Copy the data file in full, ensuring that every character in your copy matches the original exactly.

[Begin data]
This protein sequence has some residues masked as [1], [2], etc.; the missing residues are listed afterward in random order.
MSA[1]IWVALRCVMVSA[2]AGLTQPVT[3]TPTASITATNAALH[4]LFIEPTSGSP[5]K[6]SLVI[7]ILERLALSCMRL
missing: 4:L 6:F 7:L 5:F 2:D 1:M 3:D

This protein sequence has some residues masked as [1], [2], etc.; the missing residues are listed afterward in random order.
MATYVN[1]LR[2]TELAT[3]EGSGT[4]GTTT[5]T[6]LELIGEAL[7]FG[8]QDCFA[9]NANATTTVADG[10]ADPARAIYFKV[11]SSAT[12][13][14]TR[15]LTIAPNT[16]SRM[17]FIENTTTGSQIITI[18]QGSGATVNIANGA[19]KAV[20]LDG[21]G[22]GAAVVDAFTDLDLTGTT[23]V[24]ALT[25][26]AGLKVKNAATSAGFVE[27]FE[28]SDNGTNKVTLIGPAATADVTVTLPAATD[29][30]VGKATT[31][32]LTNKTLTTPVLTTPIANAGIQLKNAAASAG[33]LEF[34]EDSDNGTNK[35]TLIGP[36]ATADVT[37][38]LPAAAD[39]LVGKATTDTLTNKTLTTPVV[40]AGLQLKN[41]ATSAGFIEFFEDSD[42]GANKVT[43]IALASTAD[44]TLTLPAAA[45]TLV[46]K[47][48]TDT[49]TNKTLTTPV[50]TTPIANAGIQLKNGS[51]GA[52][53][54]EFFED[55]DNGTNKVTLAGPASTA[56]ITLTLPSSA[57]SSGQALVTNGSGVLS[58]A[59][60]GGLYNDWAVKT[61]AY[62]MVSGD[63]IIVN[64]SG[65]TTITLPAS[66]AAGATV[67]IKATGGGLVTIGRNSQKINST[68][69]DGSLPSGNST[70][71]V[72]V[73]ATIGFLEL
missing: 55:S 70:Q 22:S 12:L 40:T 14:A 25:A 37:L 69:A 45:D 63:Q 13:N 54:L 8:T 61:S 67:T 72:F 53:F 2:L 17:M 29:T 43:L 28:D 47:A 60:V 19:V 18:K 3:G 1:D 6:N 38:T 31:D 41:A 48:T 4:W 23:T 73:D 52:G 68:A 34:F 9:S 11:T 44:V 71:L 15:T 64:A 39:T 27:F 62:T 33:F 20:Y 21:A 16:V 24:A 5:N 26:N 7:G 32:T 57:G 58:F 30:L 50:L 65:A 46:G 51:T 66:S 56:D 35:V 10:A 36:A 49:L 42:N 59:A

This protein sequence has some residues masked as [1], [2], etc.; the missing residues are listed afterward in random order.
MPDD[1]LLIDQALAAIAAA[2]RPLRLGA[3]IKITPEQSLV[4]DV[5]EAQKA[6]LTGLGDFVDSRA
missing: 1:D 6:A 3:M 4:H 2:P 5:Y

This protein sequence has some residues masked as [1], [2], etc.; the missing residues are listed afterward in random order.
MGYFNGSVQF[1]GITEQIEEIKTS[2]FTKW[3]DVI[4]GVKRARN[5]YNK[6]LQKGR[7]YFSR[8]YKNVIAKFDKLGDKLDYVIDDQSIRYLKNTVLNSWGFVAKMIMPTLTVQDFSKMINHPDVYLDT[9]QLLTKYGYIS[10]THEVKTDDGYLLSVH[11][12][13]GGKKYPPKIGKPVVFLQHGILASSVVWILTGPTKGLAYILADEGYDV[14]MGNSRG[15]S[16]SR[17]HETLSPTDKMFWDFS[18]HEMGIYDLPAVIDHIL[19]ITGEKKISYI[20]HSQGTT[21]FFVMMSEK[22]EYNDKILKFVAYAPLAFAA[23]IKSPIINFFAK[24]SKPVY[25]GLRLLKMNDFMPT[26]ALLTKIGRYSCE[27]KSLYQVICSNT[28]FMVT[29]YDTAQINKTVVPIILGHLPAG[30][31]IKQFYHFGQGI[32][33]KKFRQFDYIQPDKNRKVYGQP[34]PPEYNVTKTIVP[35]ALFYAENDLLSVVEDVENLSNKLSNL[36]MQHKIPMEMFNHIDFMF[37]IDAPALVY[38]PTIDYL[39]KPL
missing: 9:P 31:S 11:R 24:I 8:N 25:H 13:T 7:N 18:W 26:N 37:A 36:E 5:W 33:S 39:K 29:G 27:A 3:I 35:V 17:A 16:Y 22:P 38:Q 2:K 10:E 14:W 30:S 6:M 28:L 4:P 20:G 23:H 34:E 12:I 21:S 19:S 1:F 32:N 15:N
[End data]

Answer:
This protein sequence has some residues masked as [1], [2], etc.; the missing residues are listed afterward in random order.
MSA[1]IWVALRCVMVSA[2]AGLTQPVT[3]TPTASITATNAALH[4]LFIEPTSGSP[5]K[6]SLVI[7]ILERLALSCMRL
missing: 4:L 6:F 7:L 5:F 2:D 1:M 3:D

This protein sequence has some residues masked as [1], [2], etc.; the missing residues are listed afterward in random order.
MATYVN[1]LR[2]TELAT[3]EGSGT[4]GTTT[5]T[6]LELIGEAL[7]FG[8]QDCFA[9]NANATTTVADG[10]ADPARAIYFKV[11]SSAT[12][13][14]TR[15]LTIAPNT[16]SRM[17]FIENTTTGSQIITI[18]QGSGATVNIANGA[19]KAV[20]LDG[21]G[22]GAAVVDAFTDLDLTGTT[23]V[24]ALT[25][26]AGLKVKNAATSAGFVE[27]FE[28]SDNGTNKVTLIGPAATADVTVTLPAATD[29][30]VGKATT[31][32]LTNKTLTTPVLTTPIANAGIQLKNAAASAG[33]LEF[34]EDSDNGTNK[35]TLIGP[36]ATADVT[37][38]LPAAAD[39]LVGKATTDTLTNKTLTTPVV[40]AGLQLKN[41]ATSAGFIEFFEDSD[42]GANKVT[43]IALASTAD[44]TLTLPAAA[45]TLV[46]K[47][48]TDT[49]TNKTLTTPV[50]TTPIANAGIQLKNGS[51]GA[52][53][54]EFFED[55]DNGTNKVTLAGPASTA[56]ITLTLPSSA[57]SSGQALVTNGSGVLS[58]A[59][60]GGLYNDWAVKT[61]AY[62]MVSGD[63]IIVN[64]SG[65]TTITLPAS[66]AAGATV[67]IKATGGGLVTIGRNSQKINST[68][69]DGSLPSGNST[70][71]V[72]V[73]ATIGFLEL
missing: 55:S 70:Q 22:S 12:L 40:T 14:A 25:A 37:L 69:A 45:D 63:Q 13:N 54:L 8:T 61:S 67:T 72:F 53:F 2:L 17:M 29:T 43:L 28:D 47:A 60:V 19:V 18:K 3:G 1:D 6:N 38:T 31:D 41:A 48:T 4:W 23:T 73:D 52:G 68:A 34:F 9:S 11:T 44:V 71:L 15:T 64:A 39:T 27:F 62:T 33:F 20:Y 21:A 16:V 24:A 5:N 26:N 7:G 32:T 57:G 58:F 30:L 50:L 65:A 46:G 51:T 66:S 56:D 35:V 10:A 36:A 49:L 42:N 59:A

This protein sequence has some residues masked as [1], [2], etc.; the missing residues are listed afterward in random order.
MPDD[1]LLIDQALAAIAAA[2]RPLRLGA[3]IKITPEQSLV[4]DV[5]EAQKA[6]LTGLGDFVDSRA
missing: 1:D 6:A 3:M 4:H 2:P 5:Y

This protein sequence has some residues masked as [1], [2], etc.; the missing residues are listed afterward in random order.
MGYFNGSVQF[1]GITEQIEEIKTS[2]FTKW[3]DVI[4]GVKRARN[5]YNK[6]LQKGR[7]YFSR[8]YKNVIAKFDKLGDKLDYVIDDQSIRYLKNTVLNSWGFVAKMIMPTLTVQDFSKMINHPDVYLDT[9]QLLTKYGYIS[10]THEVKTDDGYLLSVH[11][12][13]GGKKYPPKIGKPVVFLQHGILASSVVWILTGPTKGLAYILADEGYDV[14]MGNSRG[15]S[16]SR[17]HETLSPTDKMFWDFS[18]HEMGIYDLPAVIDHIL[19]ITGEKKISYI[20]HSQGTT[21]FFVMMSEK[22]EYNDKILKFVAYAPLAFAA[23]IKSPIINFFAK[24]SKPVY[25]GLRLLKMNDFMPT[26]ALLTKIGRYSCE[27]KSLYQVICSNT[28]FMVT[29]YDTAQINKTVVPIILGHLPAG[30][31]IKQFYHFGQGI[32][33]KKFRQFDYIQPDKNRKVYGQP[34]PPEYNVTKTIVP[35]ALFYAENDLLSVVEDVENLSNKLSNL[36]MQHKIPMEMFNHIDFMF[37]IDAPALVY[38]PTIDYL[39]KPL
missing: 9:P 31:S 11:R 24:I 8:N 25:H 13:T 7:N 18:W 26:N 37:A 36:E 5:W 33:S 39:K 29:G 27:A 3:I 35:V 17:A 16:Y 22:P 38:Q 2:K 10:E 14:W 30:S 6:M 28:L 4:P 20:G 23:H 34:E 12:I 21:S 19:S 1:F 32:N 15:N